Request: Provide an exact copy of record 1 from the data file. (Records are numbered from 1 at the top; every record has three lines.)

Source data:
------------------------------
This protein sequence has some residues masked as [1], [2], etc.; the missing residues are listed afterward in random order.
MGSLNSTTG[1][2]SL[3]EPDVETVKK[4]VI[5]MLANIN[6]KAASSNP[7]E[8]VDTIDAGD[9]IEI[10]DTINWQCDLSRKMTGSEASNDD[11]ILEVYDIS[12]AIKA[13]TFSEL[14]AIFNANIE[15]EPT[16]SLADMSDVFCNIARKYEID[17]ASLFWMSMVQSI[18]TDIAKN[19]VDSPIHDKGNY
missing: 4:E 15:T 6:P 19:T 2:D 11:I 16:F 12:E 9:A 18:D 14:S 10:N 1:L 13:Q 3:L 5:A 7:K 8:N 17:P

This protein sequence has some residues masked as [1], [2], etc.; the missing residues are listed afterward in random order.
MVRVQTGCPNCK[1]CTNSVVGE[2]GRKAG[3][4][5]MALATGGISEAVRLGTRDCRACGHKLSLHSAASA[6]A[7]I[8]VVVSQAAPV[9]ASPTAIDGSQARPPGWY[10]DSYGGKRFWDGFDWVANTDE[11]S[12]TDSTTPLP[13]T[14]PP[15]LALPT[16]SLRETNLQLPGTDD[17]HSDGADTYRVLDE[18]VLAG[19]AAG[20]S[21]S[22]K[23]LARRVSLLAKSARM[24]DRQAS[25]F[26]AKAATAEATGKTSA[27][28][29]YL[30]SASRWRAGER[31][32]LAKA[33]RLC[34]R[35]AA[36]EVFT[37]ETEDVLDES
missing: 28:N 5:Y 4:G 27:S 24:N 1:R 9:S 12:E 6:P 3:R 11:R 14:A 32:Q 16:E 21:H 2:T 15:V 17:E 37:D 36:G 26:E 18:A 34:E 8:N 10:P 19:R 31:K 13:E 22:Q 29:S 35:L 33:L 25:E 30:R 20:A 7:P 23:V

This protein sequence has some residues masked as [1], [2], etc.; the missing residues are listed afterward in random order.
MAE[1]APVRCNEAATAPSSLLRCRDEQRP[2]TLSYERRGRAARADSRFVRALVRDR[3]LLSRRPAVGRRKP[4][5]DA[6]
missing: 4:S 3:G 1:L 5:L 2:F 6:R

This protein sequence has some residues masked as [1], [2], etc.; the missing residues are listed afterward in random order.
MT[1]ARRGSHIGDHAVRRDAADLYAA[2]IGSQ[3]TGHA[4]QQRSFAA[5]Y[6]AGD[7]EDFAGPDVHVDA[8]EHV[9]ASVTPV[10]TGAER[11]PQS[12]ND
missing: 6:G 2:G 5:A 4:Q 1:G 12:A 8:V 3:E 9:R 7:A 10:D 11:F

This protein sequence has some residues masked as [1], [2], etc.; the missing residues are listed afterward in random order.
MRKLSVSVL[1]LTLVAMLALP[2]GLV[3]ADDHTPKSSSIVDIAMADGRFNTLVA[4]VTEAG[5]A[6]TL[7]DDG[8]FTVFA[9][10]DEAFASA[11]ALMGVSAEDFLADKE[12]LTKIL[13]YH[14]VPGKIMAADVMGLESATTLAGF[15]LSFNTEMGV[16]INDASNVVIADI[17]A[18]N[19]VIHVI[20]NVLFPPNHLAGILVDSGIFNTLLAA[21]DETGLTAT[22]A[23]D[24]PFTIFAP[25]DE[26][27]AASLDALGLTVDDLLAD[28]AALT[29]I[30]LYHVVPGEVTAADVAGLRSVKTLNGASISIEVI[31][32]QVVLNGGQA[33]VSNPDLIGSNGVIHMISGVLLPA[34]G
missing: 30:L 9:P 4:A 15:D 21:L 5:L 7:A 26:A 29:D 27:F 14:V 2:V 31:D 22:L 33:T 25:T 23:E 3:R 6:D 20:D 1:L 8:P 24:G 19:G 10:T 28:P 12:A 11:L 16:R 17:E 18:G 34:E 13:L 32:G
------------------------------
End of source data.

This protein sequence has some residues masked as [1], [2], etc.; the missing residues are listed afterward in random order.
MGSLNSTTG[1][2]SL[3]EPDVETVKK[4]VI[5]MLANIN[6]KAASSNP[7]E[8]VDTIDAGD[9]IEI[10]DTINWQCDLSRKMTGSEASNDD[11]ILEVYDIS[12]AIKA[13]TFSEL[14]AIFNANIE[15]EPT[16]SLADMSDVFCNIARKYEID[17]ASLFWMSMVQSI[18]TDIAKN[19]VDSPIHDKGNY
missing: 4:E 15:T 6:P 19:T 2:D 11:I 16:F 12:E 9:A 18:D 14:S 10:N 1:L 13:Q 3:L 5:A 7:K 8:N 17:P